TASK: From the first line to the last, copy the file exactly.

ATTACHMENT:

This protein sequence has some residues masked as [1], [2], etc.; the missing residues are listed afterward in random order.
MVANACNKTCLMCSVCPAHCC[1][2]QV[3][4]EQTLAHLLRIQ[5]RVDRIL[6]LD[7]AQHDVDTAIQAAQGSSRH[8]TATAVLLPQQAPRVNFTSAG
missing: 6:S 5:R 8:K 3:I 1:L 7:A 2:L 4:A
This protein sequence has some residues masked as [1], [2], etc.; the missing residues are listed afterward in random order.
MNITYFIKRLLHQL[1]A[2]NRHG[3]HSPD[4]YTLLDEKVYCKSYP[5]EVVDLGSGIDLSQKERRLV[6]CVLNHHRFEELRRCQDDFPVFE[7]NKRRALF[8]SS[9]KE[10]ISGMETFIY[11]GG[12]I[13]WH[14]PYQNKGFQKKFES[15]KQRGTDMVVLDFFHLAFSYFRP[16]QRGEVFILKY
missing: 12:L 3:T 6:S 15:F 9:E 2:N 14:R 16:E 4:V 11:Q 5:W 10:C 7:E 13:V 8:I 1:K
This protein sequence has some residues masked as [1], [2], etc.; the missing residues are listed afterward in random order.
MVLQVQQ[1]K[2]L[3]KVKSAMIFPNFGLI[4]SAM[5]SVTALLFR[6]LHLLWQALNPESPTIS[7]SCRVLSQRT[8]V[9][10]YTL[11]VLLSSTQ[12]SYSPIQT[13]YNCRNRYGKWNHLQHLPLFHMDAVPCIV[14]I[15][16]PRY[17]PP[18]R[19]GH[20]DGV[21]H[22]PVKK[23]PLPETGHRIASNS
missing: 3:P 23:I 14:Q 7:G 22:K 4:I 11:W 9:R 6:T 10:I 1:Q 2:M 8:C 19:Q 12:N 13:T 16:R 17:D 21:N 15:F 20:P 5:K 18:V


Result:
This protein sequence has some residues masked as [1], [2], etc.; the missing residues are listed afterward in random order.
MVANACNKTCLMCSVCPAHCC[1][2]QV[3][4]EQTLAHLLRIQ[5]RVDRIL[6]LD[7]AQHDVDTAIQAAQGSSRH[8]TATAVLLPQQAPRVNFTSAG
missing: 6:S 5:R 8:K 3:I 1:L 7:A 2:L 4:A
This protein sequence has some residues masked as [1], [2], etc.; the missing residues are listed afterward in random order.
MNITYFIKRLLHQL[1]A[2]NRHG[3]HSPD[4]YTLLDEKVYCKSYP[5]EVVDLGSGIDLSQKERRLV[6]CVLNHHRFEELRRCQDDFPVFE[7]NKRRALF[8]SS[9]KE[10]ISGMETFIY[11]GG[12]I[13]WH[14]PYQNKGFQKKFES[15]KQRGTDMVVLDFFHLAFSYFRP[16]QRGEVFILKY
missing: 12:L 3:T 6:S 15:F 9:E 2:N 14:R 16:E 4:V 11:Q 5:W 10:C 7:E 13:V 8:I 1:K
This protein sequence has some residues masked as [1], [2], etc.; the missing residues are listed afterward in random order.
MVLQVQQ[1]K[2]L[3]KVKSAMIFPNFGLI[4]SAM[5]SVTALLFR[6]LHLLWQALNPESPTIS[7]SCRVLSQRT[8]V[9][10]YTL[11]VLLSSTQ[12]SYSPIQT[13]YNCRNRYGKWNHLQHLPLFHMDAVPCIV[14]I[15][16]PRY[17]PP[18]R[19]GH[20]DGV[21]H[22]PVKK[23]PLPETGHRIASNS
missing: 3:P 23:I 14:Q 7:G 22:K 4:I 11:W 9:R 6:T 10:I 1:Q 2:M 8:C 19:Q 12:N 13:T 16:R 17:D 21:N 15:F 20:P 5:K 18:V